Profile view of person with long curly hair standing and holding mug with eyes closed 1Share on Pinterest
pixdeluxe/Getty Images

Unipolar depression is a mental health condition that involves a low, sad, or hopeless mood.

The term “unipolar,” which comes from the roots “uni” (one) and “polar” (end), means you have symptoms from only one end of the mood spectrum.

This sits in direct contrast to bipolar disorder, where you may experience both low mood states, or periods of depression, and high mood states, or periods of mania or hypomania.

Unipolar depression often serves as an umbrella term for all types of depression that involve only one mood state. But some people also use the term more specifically as a synonym for major depressive disorder (MDD).

Here’s a quick rundown on how to recognize unipolar depression, as well as how to get help for any symptoms of depression, regardless of your specific diagnosis.

The main diagnostic criteria for unipolar depression involve having a low mood for at least 2 weeks.

For example, you may feel sad, irritable, or generally discontent with life, and these feelings typically won’t improve if your situation changes or something positive happens.

You may also experience anhedonia, or feel less excitement, enjoyment, or pleasure, even when spending time with people you love and doing activities you’d usually enjoy.

Other core depression symptoms include:

  • Change in appetite: You might feel hungry more often or have little desire to eat at all.
  • Significant changes in weight: Your body weight goes up or down by at least 5% in 1 month.
  • Fatigue: You feel tired almost all the time, no matter how much you sleep.
  • Sleep disturbance: You may have trouble falling asleep and staying asleep, or find yourself sleeping much more than you typically would.
  • Psychomotor changes: Your body may feel very fidgety, or your movements may feel much slower than usual.
  • Extreme guilt: You may blame yourself excessively for mistakes or believe you’re “worthless.”
  • Difficulty thinking: You may notice brain fog, or trouble remembering things, concentrating, or making decisions.
  • Thoughts of suicide: You may have recurring thoughts about death, dying, or suicide, though you may not have a specific plan or intent to die.

How to get help for thoughts of suicide

If you’re having thoughts of suicide, help is available right now.

You can access compassionate, confidential support from trained crisis counselors by calling 988 to reach the Suicide and Crisis Helpline.

Prefer to connect over text? You can also text “HOME” to 741-741 to reach a crisis counselor at Crisis Text Line.

You can connect with these free helplines 24/7, 365 days a year.

Was this helpful?

Unipolar depression can involve a wide range of symptoms, and not everyone will have every symptom. You need at least five of the above symptoms for a diagnosis of MDD, according to the most recent edition of the “Diagnostic and Statistical Manual of Mental Disorders (DSM-5).” That said, two people with depression may experience the condition very differently.

According to a 2018 study, a combination of extreme guilt, anhedonia, and thoughts of suicide often suggests severe depression. But any combination of symptoms can feel overwhelming and severe, not to mention have a major impact on your everyday life.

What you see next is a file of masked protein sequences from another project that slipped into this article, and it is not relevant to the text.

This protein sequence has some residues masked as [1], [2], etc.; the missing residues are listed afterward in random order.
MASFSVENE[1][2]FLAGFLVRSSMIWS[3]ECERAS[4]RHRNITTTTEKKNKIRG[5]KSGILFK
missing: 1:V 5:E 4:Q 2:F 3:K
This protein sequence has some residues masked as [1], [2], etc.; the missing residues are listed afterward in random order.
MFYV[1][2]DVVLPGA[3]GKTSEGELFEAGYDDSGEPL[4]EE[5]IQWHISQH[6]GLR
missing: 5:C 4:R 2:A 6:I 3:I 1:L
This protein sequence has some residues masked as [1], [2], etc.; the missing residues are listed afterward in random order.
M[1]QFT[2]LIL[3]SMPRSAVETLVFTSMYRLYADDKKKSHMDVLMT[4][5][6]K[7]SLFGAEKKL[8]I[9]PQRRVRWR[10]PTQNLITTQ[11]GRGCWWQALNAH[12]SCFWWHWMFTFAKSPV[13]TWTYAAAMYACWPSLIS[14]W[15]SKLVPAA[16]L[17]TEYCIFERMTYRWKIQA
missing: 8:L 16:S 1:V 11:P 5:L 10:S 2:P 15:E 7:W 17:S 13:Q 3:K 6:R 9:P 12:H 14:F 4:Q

Again, unipolar depression often refers to major depressive disorder (MDD), which also goes by the names major depression, clinical depression, or classic depression.

Major depression often appears in mood episodes that last weeks or months. After the episode, your symptoms will typically improve. But about half of all people who experience one episode of depression will have another one within 8 to 12 weeks. Your symptoms may return without any obvious trigger.

Other types of depression that can fall under the “unipolar” umbrella include:

  • Persistent depression: Also called dysthymia or chronic depression, this condition lasts at least 2 years. It involves milder symptoms of depression that never fully disappear. In other words, you’ll experience a low mood and other symptoms of depression on an ongoing basis or most days.
  • Seasonal depression: This type of depression, also called seasonal affective disorder (SAD) or MDD with a seasonal pattern, specifically relates to changes in the seasons. Generally, depression symptoms appear during the colder months and disappear when the warmer months arrive, though you could experience symptoms in the reverse pattern.
  • Postpartum depression: This type appears after pregnancy. Along with other depression symptoms, you may also find it difficult to bond with your child or experience fear and anxiety related to your role as a parent.
  • Situational depression: Symptoms of this type of depression typically show up within 3 months after a stressful or traumatic event. This type of depression also goes by the name reactive depression, since your symptoms show up as a reaction to a specific stressor.

Depression with features of psychosis

In the general population, about 4 in every 1,000 adults experience depression with features of psychosis. With this subtype of depression, delusions, paranoia, and hallucinations may factor into your mood symptoms.

For example, you might develop a deep but unfounded belief that your friend got divorced because of a joke you told at their wedding 5 years ago. You may feel immensely guilty and avoid your friend because you’re convinced you sabotaged their life and don’t deserve them.

If you have depression with features of psychosis, you’ll only experience psychosis during a mood episode. Symptoms of psychosis that happen when you don’t have depression could suggest another condition, like schizophrenia.


You don’t need to have severe depression to experience symptoms of psychosis.

According to 2021 research, you can experience symptoms of psychosis even if you have milder symptoms of depression.

If you read over the criteria for an episode of depression that happens with bipolar disorder, you may notice these signs and symptoms basically match the criteria for an episode of MDD.

The truth is, even mental health experts often find it difficult to distinguish unipolar depression from bipolar depression, or an episode of depression that happens with bipolar disorder.